By Madelaine Miraflor
Amid the passage of the Rice Tariffication Bill, Agriculture Secretary Emmanuel Piñol already set aside his “fears” and said he will make sure the agriculture sector will “survive” the anticipated entry of more imported rice in the local market.
“The signing into law of the Rice Liberalization and Tariffication Measure which would open the Philippine market to imported rice has resulted in shockwaves now being felt the rice industry stakeholders,” Piñol said in his recent Facebook post.
But he also said the sector should “prevail” even if he is not too comfortable with the measure.
The liberalization of rice importation is seen to dampen the local production of rice because of the gap between the prices of imported and locally produced rice.
Right now, the cost of producing rice in the Philippines stands at P12 per kilo, which is more than half of the production cost of rice farmers in Vietnam and Thailand.
The original intention of the Rice Tariffication Bill is only to remove the volume restrictions on rice imports and replace them with tariffs as required by the country’s commitment to the World Trade Organization (WTO).
But lawmakers also decided to remove the regulatory functions of the National Food Authority (NFA).
“This measure was opposed by the rice industry stakeholders because of fears that it could lead to a chaotic rice trading. I shared the same view and expressed my opposition to this measure both publicly and officially in position papers submitted by the DA,” Piñol said.
“We were overruled by the economic managers. The Senate abandoned the version of the Lower House on Rice Tariffication and embraced an all-encompassing Rice Liberalization version. I will be lying if I say that I feel comfortable with the measure. The truth is just like the rice farmers, I have my misgiving and fears,” he added.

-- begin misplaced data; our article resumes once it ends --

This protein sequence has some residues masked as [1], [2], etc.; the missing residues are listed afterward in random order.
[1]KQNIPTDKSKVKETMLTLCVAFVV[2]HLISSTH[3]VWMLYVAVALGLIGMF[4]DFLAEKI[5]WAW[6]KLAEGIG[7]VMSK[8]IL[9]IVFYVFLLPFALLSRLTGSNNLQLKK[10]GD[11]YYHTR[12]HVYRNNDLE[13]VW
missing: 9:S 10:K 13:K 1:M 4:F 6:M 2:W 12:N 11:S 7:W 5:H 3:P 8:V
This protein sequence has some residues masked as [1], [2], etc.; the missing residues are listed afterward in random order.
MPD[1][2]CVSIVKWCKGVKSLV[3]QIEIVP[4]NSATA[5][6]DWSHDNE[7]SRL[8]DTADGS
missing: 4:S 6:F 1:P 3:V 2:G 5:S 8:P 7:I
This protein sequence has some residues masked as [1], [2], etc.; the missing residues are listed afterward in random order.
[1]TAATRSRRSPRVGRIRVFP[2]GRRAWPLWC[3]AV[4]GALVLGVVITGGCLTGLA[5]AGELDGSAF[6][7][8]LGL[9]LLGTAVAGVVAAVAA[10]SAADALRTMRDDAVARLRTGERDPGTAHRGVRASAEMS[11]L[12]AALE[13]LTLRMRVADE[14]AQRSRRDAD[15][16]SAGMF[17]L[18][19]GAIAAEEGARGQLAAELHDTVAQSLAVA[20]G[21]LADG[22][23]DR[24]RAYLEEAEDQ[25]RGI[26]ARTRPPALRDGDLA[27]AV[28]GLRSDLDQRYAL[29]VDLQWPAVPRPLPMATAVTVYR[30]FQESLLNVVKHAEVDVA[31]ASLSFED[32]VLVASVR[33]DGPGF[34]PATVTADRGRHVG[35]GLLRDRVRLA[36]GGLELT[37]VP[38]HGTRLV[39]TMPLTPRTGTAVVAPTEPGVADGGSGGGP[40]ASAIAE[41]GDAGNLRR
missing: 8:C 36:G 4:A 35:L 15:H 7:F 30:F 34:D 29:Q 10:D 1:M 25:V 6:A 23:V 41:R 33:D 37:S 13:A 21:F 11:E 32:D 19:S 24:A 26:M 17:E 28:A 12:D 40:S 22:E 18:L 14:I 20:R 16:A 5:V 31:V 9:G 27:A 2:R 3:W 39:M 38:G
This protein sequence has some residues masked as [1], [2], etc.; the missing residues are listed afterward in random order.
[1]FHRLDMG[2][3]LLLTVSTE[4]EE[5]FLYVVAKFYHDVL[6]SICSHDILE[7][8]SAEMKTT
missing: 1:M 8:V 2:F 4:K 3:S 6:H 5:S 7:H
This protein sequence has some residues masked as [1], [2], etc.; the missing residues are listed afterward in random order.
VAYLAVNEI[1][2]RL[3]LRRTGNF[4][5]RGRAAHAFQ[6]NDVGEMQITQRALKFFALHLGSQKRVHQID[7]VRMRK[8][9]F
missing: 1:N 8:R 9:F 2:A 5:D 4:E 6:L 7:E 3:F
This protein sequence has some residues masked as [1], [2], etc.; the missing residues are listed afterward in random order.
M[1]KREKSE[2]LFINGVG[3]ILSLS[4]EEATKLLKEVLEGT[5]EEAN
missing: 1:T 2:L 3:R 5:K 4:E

Under the Rice Tariffication Bill, one does not need to get an import permit from the NFA to be able to bring in imported rice.
Despite this, Piñol said that as part of the government, the Department of Agriculture (DA) must do its part to ensure that the law is implemented well.
“I have to throw my fears and misgivings to the backseat and perform my duty as Secretary of Agriculture to ensure that the law is implemented while the rice farming sector is also protected,” Piñol said.
Right now, DA and its attached agencies are already identifying their strategies to cushion the adverse effect of the massive inflow of cheap imported rice on local rice farmers.
In 2018, crops production, composed mainly of rice and corn, accounted for 50.40 percent of the total agricultural output. Palay production declined by 2.20 percent because of the many typhoons that hit the country during the year.
Part of DA’s strategy moving forward is to strengthen support to the rice farmers through the provision of free seeds, fertilizers, solar irrigation, equipment and credit.
NFA will also intensify its local procurement program and will continue to buy clean and dry palay at P17 per kilo with additional P3.70 incentive per kilo.
Piñol said the agency will also encourage and support rice farmers to use rice seed varieties with better eating quality so that their produce would fetch a better price.
Piñol also said that even with liberalization, the country will still not abandon its rice self-sufficiency goal as well as its rice output target for the year, which stands at 20 million MT.